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Cancer Lett. 2016 Feb 28;371(2):326-33. doi: 10.1016/j.canlet.2015.11.037. Epub 2015 Dec 8.

Phenotypic differentiation does not affect tumorigenicity of primary human colon cancer initiating cells.

Author information

1
Department of Translational Oncology, National Center for Tumor Diseases (NCT) and German Cancer Research Center (DKFZ), Im Neuenheimer Feld 460, 69120 Heidelberg, Germany.
2
Institute of Pathology, University of Heidelberg, Heidelberg, Germany; Institute for General Pathology and Pathological Anatomy, Technical University of Munich; German Consortium for Translational Cancer Research (DKTK), Germany.
3
Division of Biostatistics, German Cancer Research Center (DKFZ), Heidelberg, Germany.
4
Department of Translational Oncology, National Center for Tumor Diseases (NCT) and German Cancer Research Center (DKFZ), Im Neuenheimer Feld 460, 69120 Heidelberg, Germany; German Consortium for Translational Cancer Research (DKTK), Germany.
5
Department of Surgery, University of Heidelberg, Heidelberg, Germany.
6
Department of Translational Oncology, National Center for Tumor Diseases (NCT) and German Cancer Research Center (DKFZ), Im Neuenheimer Feld 460, 69120 Heidelberg, Germany; German Consortium for Translational Cancer Research (DKTK), Germany. Electronic address: claudia.ball@nct-heidelberg.de.

Abstract

Within primary colorectal cancer (CRC) a subfraction of all tumor-initiating cells (TIC) drives long-term progression in serial xenotransplantation. It has been postulated that efficient maintenance of TIC activity in vitro requires serum-free spheroid culture conditions that support a stem-like state of CRC cells. To address whether tumorigenicity is indeed tightly linked to such a stem-like state in spheroids, we transferred TIC-enriched spheroid cultures to serum-containing adherent conditions that should favor their differentiation. Under these conditions, primary CRC cells did no longer grow as spheroids but formed an adherent cell layer, up-regulated colon epithelial differentiation markers, and down-regulated TIC-associated markers. Strikingly, upon xenotransplantation cells cultured under either condition equally efficient formed serially transplantable tumors. Clonal analyses of individual lentivirally marked TIC clones cultured under either culture condition revealed no systematic differences in contributing clone numbers, indicating that phenotypic differentiation does not select for few individual clones adapted to unfavorable culture conditions. Our results reveal that CRC TIC can be propagated under conditions previously thought to induce their elimination. This phenotypic plasticity allows addressing primary human CRC TIC properties in experimental settings based on adherent cell growth.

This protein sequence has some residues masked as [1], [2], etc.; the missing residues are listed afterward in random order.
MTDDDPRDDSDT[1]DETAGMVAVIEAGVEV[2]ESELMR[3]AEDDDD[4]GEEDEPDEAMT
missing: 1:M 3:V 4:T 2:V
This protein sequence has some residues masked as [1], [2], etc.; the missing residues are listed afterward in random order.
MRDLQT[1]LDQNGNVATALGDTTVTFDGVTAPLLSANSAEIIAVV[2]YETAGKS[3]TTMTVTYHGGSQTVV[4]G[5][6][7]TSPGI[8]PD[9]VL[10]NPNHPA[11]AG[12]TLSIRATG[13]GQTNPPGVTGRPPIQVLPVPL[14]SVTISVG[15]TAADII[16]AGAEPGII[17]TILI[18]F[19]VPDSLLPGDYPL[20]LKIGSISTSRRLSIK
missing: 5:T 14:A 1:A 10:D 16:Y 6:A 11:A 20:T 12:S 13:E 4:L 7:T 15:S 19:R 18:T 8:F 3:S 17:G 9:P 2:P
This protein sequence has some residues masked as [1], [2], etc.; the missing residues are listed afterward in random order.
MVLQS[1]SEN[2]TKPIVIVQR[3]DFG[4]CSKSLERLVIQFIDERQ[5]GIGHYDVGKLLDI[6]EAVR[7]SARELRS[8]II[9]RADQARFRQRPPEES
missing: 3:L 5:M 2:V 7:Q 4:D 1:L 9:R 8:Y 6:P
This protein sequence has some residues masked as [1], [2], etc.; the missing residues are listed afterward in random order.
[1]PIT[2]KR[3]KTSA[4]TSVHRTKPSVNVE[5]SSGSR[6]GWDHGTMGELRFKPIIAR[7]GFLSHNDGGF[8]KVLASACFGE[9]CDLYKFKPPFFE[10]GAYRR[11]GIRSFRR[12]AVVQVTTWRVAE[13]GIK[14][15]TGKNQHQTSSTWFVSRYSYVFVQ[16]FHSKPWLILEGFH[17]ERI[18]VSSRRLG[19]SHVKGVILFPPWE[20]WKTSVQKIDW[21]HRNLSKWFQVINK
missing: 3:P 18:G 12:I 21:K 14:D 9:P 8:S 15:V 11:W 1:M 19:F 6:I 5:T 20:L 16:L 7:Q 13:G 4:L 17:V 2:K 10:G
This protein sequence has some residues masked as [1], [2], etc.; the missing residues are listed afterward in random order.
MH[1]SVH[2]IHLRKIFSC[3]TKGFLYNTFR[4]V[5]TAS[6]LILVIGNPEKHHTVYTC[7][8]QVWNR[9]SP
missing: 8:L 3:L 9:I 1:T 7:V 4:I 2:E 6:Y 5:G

KEYWORDS:

Colon cancer; Phenotypic differentiation; Tumor initiating cells

PMID:
26679053
DOI:
10.1016/j.canlet.2015.11.037
[Indexed for MEDLINE]

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